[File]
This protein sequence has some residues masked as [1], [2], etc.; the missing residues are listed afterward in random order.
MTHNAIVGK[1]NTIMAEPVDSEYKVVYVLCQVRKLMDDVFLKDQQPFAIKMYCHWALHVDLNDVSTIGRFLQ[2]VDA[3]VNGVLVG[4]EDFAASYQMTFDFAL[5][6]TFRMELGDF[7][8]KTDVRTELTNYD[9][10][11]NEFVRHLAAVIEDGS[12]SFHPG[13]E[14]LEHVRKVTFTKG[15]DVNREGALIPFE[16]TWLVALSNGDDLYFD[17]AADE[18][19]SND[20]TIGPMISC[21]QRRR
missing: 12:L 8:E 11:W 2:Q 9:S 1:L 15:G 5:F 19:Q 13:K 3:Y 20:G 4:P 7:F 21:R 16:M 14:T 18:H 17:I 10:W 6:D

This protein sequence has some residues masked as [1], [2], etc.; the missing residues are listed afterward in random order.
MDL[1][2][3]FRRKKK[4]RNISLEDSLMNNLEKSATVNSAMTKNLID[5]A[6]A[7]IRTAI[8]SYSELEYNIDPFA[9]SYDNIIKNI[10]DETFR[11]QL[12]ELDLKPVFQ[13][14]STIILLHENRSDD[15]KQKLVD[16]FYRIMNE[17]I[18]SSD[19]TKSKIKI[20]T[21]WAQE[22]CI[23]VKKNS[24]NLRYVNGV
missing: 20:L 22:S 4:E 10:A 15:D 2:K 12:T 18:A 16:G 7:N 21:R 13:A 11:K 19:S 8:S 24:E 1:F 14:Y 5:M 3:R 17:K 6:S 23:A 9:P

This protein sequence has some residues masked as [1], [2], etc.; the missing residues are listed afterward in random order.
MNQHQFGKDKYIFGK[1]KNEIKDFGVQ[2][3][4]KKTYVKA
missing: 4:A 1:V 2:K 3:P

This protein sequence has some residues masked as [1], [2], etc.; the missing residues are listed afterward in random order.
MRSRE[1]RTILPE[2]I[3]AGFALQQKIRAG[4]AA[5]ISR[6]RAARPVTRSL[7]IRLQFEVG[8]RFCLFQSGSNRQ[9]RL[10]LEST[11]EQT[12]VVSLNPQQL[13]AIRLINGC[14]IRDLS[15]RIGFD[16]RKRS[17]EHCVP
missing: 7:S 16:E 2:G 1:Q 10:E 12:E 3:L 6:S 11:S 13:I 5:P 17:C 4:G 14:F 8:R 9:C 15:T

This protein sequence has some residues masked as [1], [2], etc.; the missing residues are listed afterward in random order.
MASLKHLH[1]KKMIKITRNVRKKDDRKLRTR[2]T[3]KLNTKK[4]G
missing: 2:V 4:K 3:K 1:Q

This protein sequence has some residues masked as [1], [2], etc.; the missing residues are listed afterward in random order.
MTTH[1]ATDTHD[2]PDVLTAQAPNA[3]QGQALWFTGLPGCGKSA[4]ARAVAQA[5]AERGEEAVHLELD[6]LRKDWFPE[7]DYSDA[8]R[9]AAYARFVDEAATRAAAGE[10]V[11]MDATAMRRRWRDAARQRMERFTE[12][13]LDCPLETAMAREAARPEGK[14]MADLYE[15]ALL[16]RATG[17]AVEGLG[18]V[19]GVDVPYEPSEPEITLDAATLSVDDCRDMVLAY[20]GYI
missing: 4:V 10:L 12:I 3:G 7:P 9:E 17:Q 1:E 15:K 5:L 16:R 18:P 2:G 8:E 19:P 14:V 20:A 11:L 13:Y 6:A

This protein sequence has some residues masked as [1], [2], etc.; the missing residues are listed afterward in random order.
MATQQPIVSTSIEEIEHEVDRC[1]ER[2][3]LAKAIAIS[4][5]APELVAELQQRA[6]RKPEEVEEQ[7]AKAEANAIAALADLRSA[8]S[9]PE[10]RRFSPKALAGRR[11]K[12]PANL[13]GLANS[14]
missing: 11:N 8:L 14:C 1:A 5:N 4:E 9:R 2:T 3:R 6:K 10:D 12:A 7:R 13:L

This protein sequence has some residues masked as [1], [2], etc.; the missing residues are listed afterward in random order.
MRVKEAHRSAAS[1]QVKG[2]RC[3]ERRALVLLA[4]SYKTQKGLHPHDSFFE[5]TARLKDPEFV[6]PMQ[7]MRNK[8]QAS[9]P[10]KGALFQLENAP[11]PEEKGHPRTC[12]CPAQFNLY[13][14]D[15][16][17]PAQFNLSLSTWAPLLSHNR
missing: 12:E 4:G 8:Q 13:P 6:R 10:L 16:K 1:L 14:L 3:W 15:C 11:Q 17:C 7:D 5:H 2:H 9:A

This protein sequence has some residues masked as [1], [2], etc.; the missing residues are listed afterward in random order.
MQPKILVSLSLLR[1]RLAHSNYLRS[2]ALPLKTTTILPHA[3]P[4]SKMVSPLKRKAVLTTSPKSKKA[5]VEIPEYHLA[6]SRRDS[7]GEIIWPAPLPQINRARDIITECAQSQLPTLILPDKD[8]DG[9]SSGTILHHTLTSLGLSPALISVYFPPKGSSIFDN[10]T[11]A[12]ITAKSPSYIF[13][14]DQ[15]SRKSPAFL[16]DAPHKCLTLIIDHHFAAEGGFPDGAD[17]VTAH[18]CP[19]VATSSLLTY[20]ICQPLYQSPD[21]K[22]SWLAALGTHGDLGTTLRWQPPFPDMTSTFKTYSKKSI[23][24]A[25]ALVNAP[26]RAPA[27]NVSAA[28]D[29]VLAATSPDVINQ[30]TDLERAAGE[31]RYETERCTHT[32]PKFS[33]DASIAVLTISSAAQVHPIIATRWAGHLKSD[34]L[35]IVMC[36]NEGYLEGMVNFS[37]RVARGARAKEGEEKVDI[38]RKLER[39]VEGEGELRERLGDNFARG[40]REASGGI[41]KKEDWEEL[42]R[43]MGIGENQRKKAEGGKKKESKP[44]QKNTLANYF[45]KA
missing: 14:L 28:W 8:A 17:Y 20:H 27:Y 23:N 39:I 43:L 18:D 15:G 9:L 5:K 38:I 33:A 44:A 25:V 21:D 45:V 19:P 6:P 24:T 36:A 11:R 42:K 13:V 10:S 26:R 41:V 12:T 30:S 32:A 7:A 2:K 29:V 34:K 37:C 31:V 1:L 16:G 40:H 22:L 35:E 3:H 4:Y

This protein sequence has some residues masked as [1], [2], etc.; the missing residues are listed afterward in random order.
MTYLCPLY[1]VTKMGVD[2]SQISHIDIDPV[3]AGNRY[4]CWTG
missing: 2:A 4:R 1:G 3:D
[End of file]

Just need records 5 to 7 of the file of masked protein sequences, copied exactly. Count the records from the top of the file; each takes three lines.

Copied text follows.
This protein sequence has some residues masked as [1], [2], etc.; the missing residues are listed afterward in random order.
MASLKHLH[1]KKMIKITRNVRKKDDRKLRTR[2]T[3]KLNTKK[4]G
missing: 2:V 4:K 3:K 1:Q

This protein sequence has some residues masked as [1], [2], etc.; the missing residues are listed afterward in random order.
MTTH[1]ATDTHD[2]PDVLTAQAPNA[3]QGQALWFTGLPGCGKSA[4]ARAVAQA[5]AERGEEAVHLELD[6]LRKDWFPE[7]DYSDA[8]R[9]AAYARFVDEAATRAAAGE[10]V[11]MDATAMRRRWRDAARQRMERFTE[12][13]LDCPLETAMAREAARPEGK[14]MADLYE[15]ALL[16]RATG[17]AVEGLG[18]V[19]GVDVPYEPSEPEITLDAATLSVDDCRDMVLAY[20]GYI
missing: 4:V 10:L 12:I 3:G 7:P 9:E 17:Q 1:E 15:K 5:L 16:R 18:P 2:G 8:E 19:P 14:V 20:A 11:L 13:Y 6:A

This protein sequence has some residues masked as [1], [2], etc.; the missing residues are listed afterward in random order.
MATQQPIVSTSIEEIEHEVDRC[1]ER[2][3]LAKAIAIS[4][5]APELVAELQQRA[6]RKPEEVEEQ[7]AKAEANAIAALADLRSA[8]S[9]PE[10]RRFSPKALAGRR[11]K[12]PANL[13]GLANS[14]
missing: 11:N 8:L 14:C 1:A 5:N 4:E 9:R 2:T 3:R 6:K 10:D 12:A 7:R 13:L